Sunday, 16 September 2012

Batman pays tribute to The Dandy

Ah, The Dandy. Good Ol' Dandy. Doomed, soon to be defunct Dandy.

One of the better-known strips out of the many to have been published is called "Bully Beef and Chips".

It debuted in 1967, drawn by Jimmy Hughes and featured an amiable boy called Chips, perpetually threatened and/or thumped by a big bruiser called Bully Beef (or "Beefy" for short). Here's a picture from their first outing, helpfully reprinted in The Dandy 75th Years Special which is out now (sadly exclusive to WH Smith):
 It was a simple format that made it enduring. Bully picks on underdog, underdog uses cunning to defeat bully. Born and bred in the briar patch. The style changed a little over the years. Here's the version I grew up with, this image taken from The Dandy Book, 1975:
 It lost its appeal (at least for the publishers) during the 90s when children being bullied became a touchy subject for comedy but after a couple of revival attempts this is how they look in the current issue of The Dandy:
 But another reason they have been remembered over so many other characters is that the spirit of the strips was transferred to the decidedly non-child-friendly pages of Viz in the form of Biffa Bacon (taken from the annual The Last Turkey in the Shop):
 "Yes, yes" you say "But what about Batman?"

I was reading the latest issue of Batman Incorporated this week (Volume 2, Issue 3 if you must know, written by Grant Morrison, drawn by Chris Burnham) and watched Matches Malone (one of Batman's undercover identities) quizzing a boy about Leviathan. Or a man with a growth deficiency who looks like a boy. "Huh" I thought "That henchman looks familiar."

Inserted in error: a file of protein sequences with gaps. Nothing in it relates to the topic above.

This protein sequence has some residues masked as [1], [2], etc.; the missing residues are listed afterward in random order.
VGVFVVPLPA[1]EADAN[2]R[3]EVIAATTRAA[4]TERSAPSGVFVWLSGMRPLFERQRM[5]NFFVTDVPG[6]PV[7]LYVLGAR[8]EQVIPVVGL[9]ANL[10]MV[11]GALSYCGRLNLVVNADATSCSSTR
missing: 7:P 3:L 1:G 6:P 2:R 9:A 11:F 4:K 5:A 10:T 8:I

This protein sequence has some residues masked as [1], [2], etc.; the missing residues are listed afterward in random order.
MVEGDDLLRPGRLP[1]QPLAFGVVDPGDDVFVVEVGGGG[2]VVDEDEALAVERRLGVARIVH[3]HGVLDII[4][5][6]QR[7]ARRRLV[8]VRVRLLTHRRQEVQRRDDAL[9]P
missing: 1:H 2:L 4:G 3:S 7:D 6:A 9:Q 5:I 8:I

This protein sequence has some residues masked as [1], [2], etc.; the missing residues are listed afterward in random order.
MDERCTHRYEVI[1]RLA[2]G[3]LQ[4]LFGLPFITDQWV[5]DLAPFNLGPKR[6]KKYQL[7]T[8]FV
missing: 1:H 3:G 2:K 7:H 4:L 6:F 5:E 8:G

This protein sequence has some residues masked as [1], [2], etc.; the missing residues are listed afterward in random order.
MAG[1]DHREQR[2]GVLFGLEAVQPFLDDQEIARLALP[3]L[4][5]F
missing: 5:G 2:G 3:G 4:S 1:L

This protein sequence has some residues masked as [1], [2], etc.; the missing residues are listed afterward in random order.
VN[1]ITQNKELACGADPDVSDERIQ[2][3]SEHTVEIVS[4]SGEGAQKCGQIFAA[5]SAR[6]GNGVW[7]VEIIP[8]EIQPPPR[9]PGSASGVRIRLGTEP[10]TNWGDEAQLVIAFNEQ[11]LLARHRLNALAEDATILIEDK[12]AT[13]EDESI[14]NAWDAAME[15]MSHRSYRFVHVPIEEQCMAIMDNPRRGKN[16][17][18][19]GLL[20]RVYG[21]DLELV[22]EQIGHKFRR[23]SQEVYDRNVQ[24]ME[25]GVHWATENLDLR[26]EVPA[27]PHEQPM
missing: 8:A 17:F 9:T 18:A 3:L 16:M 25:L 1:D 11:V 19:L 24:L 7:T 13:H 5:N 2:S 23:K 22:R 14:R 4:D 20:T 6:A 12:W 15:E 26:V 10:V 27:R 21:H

I reached over a grabbed a Dandy (always keep a Dandy handy) and flipped to Bully Beef and Chips. Yep. Looks just like him. If that's a coincidence it's a terrific one. But Morrison (a Scotsman) has previous form here. He attempted to introduce a British comics sensibility to Batman Incorporated before during a storyline in which Batman came to Britain to aid The Knight and The Squire, who then had an excellent spin-off miniseries written by Paul Cornell. That miniseries paid direct homage to the Oddhams/Fleetway comics style, including having a villain called "Jarvis Poker, the British Joker".
 Then the little fella calls his goon "Bully". Okay. Definitely deliberate now. Oh, hang on doesn't he look like... Yes, it's not as obvious but he's dressed like Chips and has his silly curls. And when Batman calls him "Small Fry", he gets corrected:
So there you have it. The British Joker is called Jarvis Poker and the American Bully Beef and Chips are called Bully and Fry.

And people tell me I've wasted my life.

The timing of this means Morrison couldn't have known he was paying homage to a comic that was about to end (unless something very unusual happened) but I doff my cap to him once again.